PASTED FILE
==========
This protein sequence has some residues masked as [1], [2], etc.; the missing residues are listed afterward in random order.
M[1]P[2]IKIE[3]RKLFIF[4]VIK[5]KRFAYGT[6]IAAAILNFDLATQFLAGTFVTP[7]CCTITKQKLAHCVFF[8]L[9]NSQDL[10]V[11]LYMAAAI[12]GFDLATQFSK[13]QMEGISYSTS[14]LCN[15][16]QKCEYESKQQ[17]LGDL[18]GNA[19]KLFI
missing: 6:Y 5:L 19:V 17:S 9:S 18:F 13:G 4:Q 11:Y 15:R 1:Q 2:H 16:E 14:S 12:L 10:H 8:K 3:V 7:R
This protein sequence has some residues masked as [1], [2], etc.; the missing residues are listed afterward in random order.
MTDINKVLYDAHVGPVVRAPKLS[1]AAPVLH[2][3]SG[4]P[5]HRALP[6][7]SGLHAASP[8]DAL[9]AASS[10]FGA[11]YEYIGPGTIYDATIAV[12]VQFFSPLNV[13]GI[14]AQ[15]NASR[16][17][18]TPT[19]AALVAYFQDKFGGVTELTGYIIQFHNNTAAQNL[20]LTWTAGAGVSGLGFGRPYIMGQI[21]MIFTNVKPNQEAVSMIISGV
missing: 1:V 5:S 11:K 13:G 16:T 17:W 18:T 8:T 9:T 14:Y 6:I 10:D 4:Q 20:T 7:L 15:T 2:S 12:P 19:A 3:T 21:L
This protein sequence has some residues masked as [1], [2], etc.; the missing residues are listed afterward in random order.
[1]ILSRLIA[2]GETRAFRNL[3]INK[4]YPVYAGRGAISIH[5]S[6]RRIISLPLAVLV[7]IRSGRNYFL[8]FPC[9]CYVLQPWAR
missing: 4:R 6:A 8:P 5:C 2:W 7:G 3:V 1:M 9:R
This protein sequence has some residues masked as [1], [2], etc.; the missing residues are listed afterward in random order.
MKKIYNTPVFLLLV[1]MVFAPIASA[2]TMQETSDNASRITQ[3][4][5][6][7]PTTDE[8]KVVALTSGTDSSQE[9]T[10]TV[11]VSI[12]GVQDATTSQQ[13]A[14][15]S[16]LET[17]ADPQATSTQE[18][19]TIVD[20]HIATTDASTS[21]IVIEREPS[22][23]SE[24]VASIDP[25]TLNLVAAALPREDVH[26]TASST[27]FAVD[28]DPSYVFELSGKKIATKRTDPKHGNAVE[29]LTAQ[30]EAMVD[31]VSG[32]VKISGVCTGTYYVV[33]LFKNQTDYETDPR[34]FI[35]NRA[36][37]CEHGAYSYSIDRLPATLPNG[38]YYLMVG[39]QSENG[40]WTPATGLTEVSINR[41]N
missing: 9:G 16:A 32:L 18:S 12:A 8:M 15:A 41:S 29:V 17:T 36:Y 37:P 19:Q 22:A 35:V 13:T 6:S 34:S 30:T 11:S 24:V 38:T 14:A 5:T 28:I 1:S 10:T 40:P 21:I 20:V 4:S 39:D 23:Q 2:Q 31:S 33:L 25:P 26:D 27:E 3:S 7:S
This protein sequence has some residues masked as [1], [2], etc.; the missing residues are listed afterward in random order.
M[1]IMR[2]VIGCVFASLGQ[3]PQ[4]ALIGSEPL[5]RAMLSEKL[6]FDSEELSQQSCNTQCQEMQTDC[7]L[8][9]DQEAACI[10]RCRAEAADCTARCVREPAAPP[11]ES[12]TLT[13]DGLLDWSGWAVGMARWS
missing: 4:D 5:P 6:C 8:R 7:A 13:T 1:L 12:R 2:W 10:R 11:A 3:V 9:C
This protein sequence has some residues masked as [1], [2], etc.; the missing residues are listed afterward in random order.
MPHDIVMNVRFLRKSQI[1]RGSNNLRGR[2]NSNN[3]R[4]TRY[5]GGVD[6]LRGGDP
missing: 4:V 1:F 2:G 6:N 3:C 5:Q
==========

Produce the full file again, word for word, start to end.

This protein sequence has some residues masked as [1], [2], etc.; the missing residues are listed afterward in random order.
M[1]P[2]IKIE[3]RKLFIF[4]VIK[5]KRFAYGT[6]IAAAILNFDLATQFLAGTFVTP[7]CCTITKQKLAHCVFF[8]L[9]NSQDL[10]V[11]LYMAAAI[12]GFDLATQFSK[13]QMEGISYSTS[14]LCN[15][16]QKCEYESKQQ[17]LGDL[18]GNA[19]KLFI
missing: 6:Y 5:L 19:V 17:S 9:S 18:F 13:G 4:Q 11:Y 15:R 1:Q 2:H 16:E 14:S 12:L 10:H 8:K 3:V 7:R
This protein sequence has some residues masked as [1], [2], etc.; the missing residues are listed afterward in random order.
MTDINKVLYDAHVGPVVRAPKLS[1]AAPVLH[2][3]SG[4]P[5]HRALP[6][7]SGLHAASP[8]DAL[9]AASS[10]FGA[11]YEYIGPGTIYDATIAV[12]VQFFSPLNV[13]GI[14]AQ[15]NASR[16][17][18]TPT[19]AALVAYFQDKFGGVTELTGYIIQFHNNTAAQNL[20]LTWTAGAGVSGLGFGRPYIMGQI[21]MIFTNVKPNQEAVSMIISGV
missing: 1:V 5:S 11:K 13:G 16:T 17:W 18:T 8:T 9:T 14:Y 6:I 10:D 4:Q 20:T 7:L 15:T 2:S 12:P 19:A 3:T 21:L
This protein sequence has some residues masked as [1], [2], etc.; the missing residues are listed afterward in random order.
[1]ILSRLIA[2]GETRAFRNL[3]INK[4]YPVYAGRGAISIH[5]S[6]RRIISLPLAVLV[7]IRSGRNYFL[8]FPC[9]CYVLQPWAR
missing: 4:R 6:A 8:P 5:C 2:W 7:G 3:V 1:M 9:R
This protein sequence has some residues masked as [1], [2], etc.; the missing residues are listed afterward in random order.
MKKIYNTPVFLLLV[1]MVFAPIASA[2]TMQETSDNASRITQ[3][4][5][6][7]PTTDE[8]KVVALTSGTDSSQE[9]T[10]TV[11]VSI[12]GVQDATTSQQ[13]A[14][15]S[16]LET[17]ADPQATSTQE[18][19]TIVD[20]HIATTDASTS[21]IVIEREPS[22][23]SE[24]VASIDP[25]TLNLVAAALPREDVH[26]TASST[27]FAVD[28]DPSYVFELSGKKIATKRTDPKHGNAVE[29]LTAQ[30]EAMVD[31]VSG[32]VKISGVCTGTYYVV[33]LFKNQTDYETDPR[34]FI[35]NRA[36][37]CEHGAYSYSIDRLPATLPNG[38]YYLMVG[39]QSENG[40]WTPATGLTEVSINR[41]N
missing: 9:G 16:A 32:L 18:S 12:A 8:M 15:A 41:S 29:V 17:T 36:Y 37:P 19:Q 22:A 35:V 13:T 6:S 34:S 30:T 11:S 24:V 38:T 14:A 5:T 28:I 1:S 10:T 40:P 21:I 20:V 4:S 39:D 23:Q 2:Q 31:S 33:L 25:P 26:D 27:E 3:S 7:S
This protein sequence has some residues masked as [1], [2], etc.; the missing residues are listed afterward in random order.
M[1]IMR[2]VIGCVFASLGQ[3]PQ[4]ALIGSEPL[5]RAMLSEKL[6]FDSEELSQQSCNTQCQEMQTDC[7]L[8][9]DQEAACI[10]RCRAEAADCTARCVREPAAPP[11]ES[12]TLT[13]DGLLDWSGWAVGMARWS
missing: 4:D 5:P 6:C 8:R 7:A 13:T 1:L 12:R 2:W 10:R 11:A 3:V 9:C
This protein sequence has some residues masked as [1], [2], etc.; the missing residues are listed afterward in random order.
MPHDIVMNVRFLRKSQI[1]RGSNNLRGR[2]NSNN[3]R[4]TRY[5]GGVD[6]LRGGDP
missing: 4:V 1:F 2:G 6:N 3:C 5:Q